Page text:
Fiat Industrial on Wednesday announced plans to merge with CNH, the US-based farm and construction equipment company in which it holds an 88% stake, in order to simplify the group's corporate structure and attract investors, foster growth and improve credit potential.
Fiat Industrial Chairman Sergio Marchionne said the move was ''a natural extension of the simplification of the Fiat world'' and would allow capital markets ''to properly assess the combined value of Fiat Industrial and CNH. This clarity will also facilitate the financing of these operations at an appropriate cost and provide the necessary flexibility for future transactions''.
''We have surpassed all established targets, reaping the benefits of moving to a new model that ensures business independence and guarantees the full expression of human, industrial and financial potential. Today it is time to take another step forward,'' the chairman explained.
Marchionne added that the operation would have no effect on the activities of the two companies nor employment levels and ''while the name of the company may change, there will be no change in our commitment in excellence...the only change will be new and interesting prospects that will be open to us''. Fiat in 2010 spun off Fiat Industrial to hold its non-automotive activities. These include the production of trucks, commercial vehicles and buses, under the Iveco marque, as well as the non-automotive sector of its Powertrain subsidiary that develops engines and transmissions.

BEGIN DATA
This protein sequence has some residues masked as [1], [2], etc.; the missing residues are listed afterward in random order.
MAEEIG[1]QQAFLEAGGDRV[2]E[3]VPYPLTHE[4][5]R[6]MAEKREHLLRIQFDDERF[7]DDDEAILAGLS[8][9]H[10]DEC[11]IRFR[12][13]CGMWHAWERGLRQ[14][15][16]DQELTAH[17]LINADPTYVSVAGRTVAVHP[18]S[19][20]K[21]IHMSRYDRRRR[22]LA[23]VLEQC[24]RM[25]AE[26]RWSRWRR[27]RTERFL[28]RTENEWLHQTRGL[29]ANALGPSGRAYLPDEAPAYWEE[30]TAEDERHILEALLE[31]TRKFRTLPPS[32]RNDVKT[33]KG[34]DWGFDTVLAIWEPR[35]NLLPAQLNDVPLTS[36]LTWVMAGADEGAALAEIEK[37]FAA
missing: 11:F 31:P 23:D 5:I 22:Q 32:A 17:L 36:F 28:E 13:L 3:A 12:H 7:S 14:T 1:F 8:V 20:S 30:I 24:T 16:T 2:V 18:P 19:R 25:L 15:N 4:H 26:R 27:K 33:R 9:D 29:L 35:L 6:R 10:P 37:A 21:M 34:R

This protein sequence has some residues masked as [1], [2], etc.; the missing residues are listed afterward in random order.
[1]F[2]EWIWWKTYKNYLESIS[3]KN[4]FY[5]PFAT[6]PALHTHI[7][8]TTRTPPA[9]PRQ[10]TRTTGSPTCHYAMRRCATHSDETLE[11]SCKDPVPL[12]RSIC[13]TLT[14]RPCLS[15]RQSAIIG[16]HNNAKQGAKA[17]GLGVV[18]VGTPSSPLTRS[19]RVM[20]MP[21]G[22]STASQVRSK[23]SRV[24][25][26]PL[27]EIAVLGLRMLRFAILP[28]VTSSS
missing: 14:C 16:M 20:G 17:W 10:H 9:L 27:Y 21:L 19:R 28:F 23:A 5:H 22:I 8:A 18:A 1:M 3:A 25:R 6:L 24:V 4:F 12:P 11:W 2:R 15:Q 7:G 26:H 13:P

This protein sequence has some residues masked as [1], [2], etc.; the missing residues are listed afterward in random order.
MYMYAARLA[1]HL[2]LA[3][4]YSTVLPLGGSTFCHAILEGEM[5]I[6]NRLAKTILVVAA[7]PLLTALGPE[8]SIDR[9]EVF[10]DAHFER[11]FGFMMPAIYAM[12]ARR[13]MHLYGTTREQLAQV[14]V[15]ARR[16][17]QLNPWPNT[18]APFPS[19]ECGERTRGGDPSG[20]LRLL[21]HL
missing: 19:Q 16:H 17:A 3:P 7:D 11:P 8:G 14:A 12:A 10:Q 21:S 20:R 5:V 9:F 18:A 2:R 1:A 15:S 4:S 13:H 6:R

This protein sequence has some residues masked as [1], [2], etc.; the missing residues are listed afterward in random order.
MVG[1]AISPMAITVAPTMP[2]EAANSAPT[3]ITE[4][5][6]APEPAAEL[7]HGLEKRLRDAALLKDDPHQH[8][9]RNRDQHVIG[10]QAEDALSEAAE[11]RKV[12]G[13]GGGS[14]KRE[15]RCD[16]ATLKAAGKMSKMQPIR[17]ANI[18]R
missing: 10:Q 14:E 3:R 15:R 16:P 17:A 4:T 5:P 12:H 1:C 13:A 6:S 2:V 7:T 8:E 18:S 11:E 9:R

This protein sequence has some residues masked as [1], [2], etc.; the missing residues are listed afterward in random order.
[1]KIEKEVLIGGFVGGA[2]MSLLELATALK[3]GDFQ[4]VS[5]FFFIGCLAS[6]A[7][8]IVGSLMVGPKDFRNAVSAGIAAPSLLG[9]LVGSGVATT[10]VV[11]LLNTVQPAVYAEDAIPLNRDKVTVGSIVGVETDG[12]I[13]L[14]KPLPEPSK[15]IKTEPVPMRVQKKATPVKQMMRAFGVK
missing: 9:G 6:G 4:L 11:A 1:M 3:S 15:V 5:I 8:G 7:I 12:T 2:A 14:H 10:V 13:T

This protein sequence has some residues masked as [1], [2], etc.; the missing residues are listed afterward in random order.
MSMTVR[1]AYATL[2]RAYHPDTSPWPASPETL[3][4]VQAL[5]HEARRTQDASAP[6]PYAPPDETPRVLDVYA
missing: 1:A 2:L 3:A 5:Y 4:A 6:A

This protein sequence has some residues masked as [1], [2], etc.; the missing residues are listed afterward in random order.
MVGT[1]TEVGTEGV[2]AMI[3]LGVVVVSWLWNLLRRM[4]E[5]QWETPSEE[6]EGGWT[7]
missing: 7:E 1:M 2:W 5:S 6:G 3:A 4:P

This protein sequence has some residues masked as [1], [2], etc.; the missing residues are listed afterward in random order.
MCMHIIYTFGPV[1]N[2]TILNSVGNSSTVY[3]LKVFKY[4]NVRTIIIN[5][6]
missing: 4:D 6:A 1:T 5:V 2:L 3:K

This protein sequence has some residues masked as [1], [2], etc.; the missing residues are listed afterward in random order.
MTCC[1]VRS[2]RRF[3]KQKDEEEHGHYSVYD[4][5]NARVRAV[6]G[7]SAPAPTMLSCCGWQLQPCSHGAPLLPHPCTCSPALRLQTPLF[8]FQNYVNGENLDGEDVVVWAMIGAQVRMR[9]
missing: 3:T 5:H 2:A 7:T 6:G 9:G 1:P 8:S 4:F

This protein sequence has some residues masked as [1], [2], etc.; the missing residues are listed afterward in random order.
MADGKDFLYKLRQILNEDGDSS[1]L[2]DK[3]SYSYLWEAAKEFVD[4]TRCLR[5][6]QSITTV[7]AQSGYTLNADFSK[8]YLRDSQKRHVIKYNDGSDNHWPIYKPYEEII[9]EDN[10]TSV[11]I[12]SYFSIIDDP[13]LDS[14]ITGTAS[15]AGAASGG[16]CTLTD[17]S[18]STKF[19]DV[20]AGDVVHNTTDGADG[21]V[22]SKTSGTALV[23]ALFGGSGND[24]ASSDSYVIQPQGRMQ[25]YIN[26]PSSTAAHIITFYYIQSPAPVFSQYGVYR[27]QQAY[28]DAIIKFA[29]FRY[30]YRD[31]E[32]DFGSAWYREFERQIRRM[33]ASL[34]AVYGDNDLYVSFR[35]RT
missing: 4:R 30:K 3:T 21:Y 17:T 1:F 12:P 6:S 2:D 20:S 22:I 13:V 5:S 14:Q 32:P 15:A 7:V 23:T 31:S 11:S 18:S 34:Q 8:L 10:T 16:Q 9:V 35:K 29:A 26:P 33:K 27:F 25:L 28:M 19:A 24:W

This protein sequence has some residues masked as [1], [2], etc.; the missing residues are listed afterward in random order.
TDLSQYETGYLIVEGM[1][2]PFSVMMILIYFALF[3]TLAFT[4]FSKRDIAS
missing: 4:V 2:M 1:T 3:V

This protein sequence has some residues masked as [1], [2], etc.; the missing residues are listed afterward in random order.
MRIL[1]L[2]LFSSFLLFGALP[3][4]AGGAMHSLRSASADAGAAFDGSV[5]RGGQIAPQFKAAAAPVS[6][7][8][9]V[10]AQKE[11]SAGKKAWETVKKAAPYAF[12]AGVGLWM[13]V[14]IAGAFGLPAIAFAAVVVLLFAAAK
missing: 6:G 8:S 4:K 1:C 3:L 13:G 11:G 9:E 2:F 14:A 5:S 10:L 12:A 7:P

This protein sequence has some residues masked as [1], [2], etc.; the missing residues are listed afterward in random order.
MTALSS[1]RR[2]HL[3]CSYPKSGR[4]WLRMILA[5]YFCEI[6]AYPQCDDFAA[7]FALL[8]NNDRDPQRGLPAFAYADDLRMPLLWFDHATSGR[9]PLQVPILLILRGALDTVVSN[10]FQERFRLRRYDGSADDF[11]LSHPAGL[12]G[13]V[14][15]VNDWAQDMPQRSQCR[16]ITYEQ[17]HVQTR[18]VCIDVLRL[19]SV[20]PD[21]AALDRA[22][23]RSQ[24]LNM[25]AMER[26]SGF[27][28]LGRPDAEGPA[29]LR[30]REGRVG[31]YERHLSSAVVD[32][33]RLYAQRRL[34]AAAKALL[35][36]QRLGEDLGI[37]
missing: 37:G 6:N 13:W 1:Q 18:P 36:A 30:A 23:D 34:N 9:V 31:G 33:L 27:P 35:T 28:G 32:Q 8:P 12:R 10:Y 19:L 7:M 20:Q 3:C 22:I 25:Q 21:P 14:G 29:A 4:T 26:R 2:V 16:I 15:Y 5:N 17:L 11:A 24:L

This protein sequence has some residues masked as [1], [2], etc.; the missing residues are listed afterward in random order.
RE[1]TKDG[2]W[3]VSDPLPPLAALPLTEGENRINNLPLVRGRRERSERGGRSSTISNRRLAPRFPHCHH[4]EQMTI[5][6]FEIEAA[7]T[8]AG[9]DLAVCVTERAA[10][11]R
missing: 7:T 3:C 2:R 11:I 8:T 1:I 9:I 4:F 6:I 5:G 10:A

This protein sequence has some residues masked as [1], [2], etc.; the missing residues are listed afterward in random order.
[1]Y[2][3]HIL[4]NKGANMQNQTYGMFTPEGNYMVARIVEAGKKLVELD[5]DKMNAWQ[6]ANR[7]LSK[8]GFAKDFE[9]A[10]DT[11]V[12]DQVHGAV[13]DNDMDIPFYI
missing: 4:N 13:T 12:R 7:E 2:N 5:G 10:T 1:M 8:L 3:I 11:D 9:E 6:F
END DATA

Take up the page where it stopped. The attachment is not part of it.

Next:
This operation freed Fiat to prepare for a future merger with Chrysler, that it acquired control of in 2009 with an initial 20% stake that has since expanded to almost 60%. The two automakers are expected to merge before the end of 2015.
CNH is a world leader in the production of farm and construction equipment that it markets worldwide under the brands Case and New Holland.
The proposed operation would involve creating a new holding company that would be incorporated in the Netherlands with a primary listing on New York Stock Exchange and a secondary one in Europe. The two companies currently have two separate listings, one in Italy and the other in the United States, and according to Marchionne this was ''unappealing'' and an ''impediment'' to ''our efforts to reap the benefits of positioning in the capital markets one of the largest capital goods companies in the world''.
Fiat Industrial said it had no intention of making an offer on the 12% of CNH and would earmark 250 million euros to compensate any Fiat Industrial shareholders who under Italian law have a right not to be part of the new, foreign-based company.
According to Fiat Industrial, the merger of the two companies ''would also enhance the appeal of the group to international investors, improve the credit profile of both companies and provide an attractive platform for future growth opportunities. The transaction would therefore benefit the shareholders and all other stakeholders of both companies''.
Fiat Industrial said it hopes to complete the merger operation before the end of 2012.
Shares of the Italian group jumped by close to 4.5% after the announcement but the gains were halved by mid-afternoon.